Since meeting him, Chinese-American composer Fang Man had wanted to write a concerto for Wu Wei, a specialist of the sheng, an ancient Chinese instrument that enjoys the distinction of being the oldest woodwind free-reed instrument in the world. Over three millennia old, the instrument was brought to Saint Petersburg in the late 18th century, where it inspired the creation of European free reed instruments like the accordion and harmonica. “The sheng has a very rich overtone,” Wu Wei says. “It’s soft, like human singing. But it can be very powerful.” He adds that although the quality of the sound is abstract, it is also elegant.
From March 3 through 5, the Song of the Flaming Phoenix, composed by Fang Man and performed by Wu Wei, will enjoy its world premiere at the San Francisco Symphony with Esa-Pekka Salonen at the helm. Commissioned by the League of American Orchestras, the piece was originally meant to be premiered in 2020, but its debut has been delayed until now due to the pandemic.
The instrument that Wu Wei will play is not the original sheng but a modified one, which was developed by one of his professors in Shanghai. The sheng he’ll perform on has 37 pipes as opposed to the conventional 17, which means that the instrument is more versatile and can play chords, polyphony, and a wider range of melodies as opposed to what is possible with a strictly diatonic instrument. It is an instrument that pairs beautifully with almost any other one, Wu Wei says.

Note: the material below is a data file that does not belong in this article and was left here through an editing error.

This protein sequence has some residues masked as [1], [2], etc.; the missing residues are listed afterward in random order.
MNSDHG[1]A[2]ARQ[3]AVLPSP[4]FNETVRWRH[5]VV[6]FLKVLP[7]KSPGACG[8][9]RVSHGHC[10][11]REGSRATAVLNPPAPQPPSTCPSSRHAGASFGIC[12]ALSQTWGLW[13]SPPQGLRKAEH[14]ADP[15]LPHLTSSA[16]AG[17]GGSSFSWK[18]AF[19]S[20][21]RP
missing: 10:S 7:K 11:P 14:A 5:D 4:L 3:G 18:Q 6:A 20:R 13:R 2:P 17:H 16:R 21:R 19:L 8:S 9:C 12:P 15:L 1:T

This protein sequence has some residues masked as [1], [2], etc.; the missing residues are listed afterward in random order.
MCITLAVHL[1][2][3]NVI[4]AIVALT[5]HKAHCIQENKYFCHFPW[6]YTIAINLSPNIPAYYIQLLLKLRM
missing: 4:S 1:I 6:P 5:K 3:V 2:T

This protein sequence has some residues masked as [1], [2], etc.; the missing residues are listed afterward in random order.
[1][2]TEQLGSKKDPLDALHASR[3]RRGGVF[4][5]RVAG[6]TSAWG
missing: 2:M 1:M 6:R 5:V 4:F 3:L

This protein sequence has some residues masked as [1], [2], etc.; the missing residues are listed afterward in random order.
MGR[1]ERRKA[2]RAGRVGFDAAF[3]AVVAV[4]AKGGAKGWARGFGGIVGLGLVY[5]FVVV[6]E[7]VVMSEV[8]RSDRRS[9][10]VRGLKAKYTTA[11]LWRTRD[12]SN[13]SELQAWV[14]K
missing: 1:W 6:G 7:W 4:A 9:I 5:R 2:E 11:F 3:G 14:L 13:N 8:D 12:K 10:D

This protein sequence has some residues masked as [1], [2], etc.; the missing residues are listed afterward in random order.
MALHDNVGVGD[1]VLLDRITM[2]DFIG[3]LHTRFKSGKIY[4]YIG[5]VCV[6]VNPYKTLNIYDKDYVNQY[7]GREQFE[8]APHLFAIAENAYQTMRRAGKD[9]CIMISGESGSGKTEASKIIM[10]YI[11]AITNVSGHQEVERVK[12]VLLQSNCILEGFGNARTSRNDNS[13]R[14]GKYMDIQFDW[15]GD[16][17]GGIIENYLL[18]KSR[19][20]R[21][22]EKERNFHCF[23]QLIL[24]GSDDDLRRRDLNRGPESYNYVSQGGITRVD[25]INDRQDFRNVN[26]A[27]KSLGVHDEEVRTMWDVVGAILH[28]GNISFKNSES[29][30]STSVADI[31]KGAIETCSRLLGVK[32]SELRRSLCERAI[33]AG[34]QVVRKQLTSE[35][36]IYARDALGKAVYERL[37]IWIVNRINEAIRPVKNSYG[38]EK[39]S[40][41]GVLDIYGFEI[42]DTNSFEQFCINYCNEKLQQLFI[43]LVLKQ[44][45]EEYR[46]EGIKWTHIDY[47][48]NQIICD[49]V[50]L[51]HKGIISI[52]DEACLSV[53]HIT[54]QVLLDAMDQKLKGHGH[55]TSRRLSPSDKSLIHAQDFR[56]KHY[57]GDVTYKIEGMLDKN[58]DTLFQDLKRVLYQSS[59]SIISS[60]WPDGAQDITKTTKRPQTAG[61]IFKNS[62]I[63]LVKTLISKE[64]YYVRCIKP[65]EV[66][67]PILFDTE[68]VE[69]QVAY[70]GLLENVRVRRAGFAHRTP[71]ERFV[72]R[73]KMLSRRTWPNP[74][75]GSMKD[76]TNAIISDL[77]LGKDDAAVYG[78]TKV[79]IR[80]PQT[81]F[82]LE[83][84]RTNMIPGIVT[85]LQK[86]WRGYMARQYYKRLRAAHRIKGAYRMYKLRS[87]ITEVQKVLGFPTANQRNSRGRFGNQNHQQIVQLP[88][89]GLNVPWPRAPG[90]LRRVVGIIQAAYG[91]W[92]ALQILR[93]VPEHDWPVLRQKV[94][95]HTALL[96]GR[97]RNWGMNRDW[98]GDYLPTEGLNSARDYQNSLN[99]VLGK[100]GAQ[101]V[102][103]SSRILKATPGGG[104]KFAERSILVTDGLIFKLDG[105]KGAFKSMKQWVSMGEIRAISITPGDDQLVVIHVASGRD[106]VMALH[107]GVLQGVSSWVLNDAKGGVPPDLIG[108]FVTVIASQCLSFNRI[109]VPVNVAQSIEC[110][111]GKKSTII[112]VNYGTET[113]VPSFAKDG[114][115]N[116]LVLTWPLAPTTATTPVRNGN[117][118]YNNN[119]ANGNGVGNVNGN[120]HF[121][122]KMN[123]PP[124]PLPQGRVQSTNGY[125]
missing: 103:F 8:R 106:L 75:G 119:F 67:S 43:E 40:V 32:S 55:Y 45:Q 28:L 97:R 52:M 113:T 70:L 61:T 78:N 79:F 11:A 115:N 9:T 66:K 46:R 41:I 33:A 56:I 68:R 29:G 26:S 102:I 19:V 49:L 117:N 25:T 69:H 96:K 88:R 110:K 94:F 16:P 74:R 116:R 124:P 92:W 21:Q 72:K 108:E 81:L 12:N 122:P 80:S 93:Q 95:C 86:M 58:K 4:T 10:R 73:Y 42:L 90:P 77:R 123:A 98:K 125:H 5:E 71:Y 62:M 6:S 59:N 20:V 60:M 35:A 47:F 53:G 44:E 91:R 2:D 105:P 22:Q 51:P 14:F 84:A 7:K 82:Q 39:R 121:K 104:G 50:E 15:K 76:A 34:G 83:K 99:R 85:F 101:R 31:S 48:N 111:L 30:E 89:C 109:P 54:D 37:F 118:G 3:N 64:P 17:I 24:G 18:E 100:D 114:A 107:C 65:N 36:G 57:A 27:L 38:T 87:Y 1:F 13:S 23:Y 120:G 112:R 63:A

Song of the Flaming Phoenix is composed using an octatonic pitch collection and makes use of birdsong, a frequent source of musical inspiration for Fang Man, who counts Olivier Messiaen as a creative forebear. “It’s a big challenge for me on this instrument, to try this kind of scale for the first time — and to try and find the harmony for this instrument,” Wu Wei says. According to Wu Wei, Fang Man embedded references to seven “very meaningful birds” in the piece. And one among them is the phoenix, “queen of the birds.” The sheng has often symbolized the phoenix in folklore, since the shape of the instrument vaguely resembles the bird, with wings outstretched vertically and a beak in front.
Wu Wei reemphasizes that the piece poses new performance challenges for him — especially given that it will require him to be in dialogue with the force of a full orchestra. With the piece, he forges ahead with his effort to widen the canon for the sheng, even including pieces with jazz and rock influences, and to induct the instrument into modern ensembles.